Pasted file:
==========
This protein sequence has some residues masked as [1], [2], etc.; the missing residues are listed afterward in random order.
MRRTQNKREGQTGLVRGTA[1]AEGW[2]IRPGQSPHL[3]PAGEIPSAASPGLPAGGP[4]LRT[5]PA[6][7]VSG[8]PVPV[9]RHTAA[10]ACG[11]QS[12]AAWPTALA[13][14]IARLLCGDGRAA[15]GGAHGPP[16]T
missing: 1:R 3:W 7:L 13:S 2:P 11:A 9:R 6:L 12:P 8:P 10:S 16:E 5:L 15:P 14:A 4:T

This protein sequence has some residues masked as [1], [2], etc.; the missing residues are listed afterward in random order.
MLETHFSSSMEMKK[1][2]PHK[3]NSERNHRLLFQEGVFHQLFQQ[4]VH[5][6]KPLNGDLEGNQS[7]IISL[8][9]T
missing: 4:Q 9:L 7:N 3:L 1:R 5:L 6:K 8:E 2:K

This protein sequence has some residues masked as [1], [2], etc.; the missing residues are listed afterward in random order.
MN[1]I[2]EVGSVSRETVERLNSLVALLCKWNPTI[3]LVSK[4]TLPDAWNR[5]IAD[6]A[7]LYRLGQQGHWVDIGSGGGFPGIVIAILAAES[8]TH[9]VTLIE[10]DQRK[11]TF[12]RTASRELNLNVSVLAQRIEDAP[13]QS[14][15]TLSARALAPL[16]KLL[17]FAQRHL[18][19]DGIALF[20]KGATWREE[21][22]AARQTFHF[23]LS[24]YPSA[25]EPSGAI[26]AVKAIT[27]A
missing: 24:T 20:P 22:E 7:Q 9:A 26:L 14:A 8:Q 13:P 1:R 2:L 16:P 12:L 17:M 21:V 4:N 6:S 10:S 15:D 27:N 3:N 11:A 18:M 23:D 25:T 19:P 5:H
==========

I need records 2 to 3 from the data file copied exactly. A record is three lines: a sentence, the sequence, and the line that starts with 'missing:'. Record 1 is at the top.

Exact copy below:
This protein sequence has some residues masked as [1], [2], etc.; the missing residues are listed afterward in random order.
MLETHFSSSMEMKK[1][2]PHK[3]NSERNHRLLFQEGVFHQLFQQ[4]VH[5][6]KPLNGDLEGNQS[7]IISL[8][9]T
missing: 4:Q 9:L 7:N 3:L 1:R 5:L 6:K 8:E 2:K

This protein sequence has some residues masked as [1], [2], etc.; the missing residues are listed afterward in random order.
MN[1]I[2]EVGSVSRETVERLNSLVALLCKWNPTI[3]LVSK[4]TLPDAWNR[5]IAD[6]A[7]LYRLGQQGHWVDIGSGGGFPGIVIAILAAES[8]TH[9]VTLIE[10]DQRK[11]TF[12]RTASRELNLNVSVLAQRIEDAP[13]QS[14][15]TLSARALAPL[16]KLL[17]FAQRHL[18][19]DGIALF[20]KGATWREE[21][22]AARQTFHF[23]LS[24]YPSA[25]EPSGAI[26]AVKAIT[27]A
missing: 24:T 20:P 22:E 7:Q 9:A 26:L 14:A 8:Q 13:P 1:R 2:L 16:P 12:L 17:M 21:V 4:N 6:S 10:S 15:D 27:N 3:N 11:A 18:M 23:D 25:T 19:P 5:H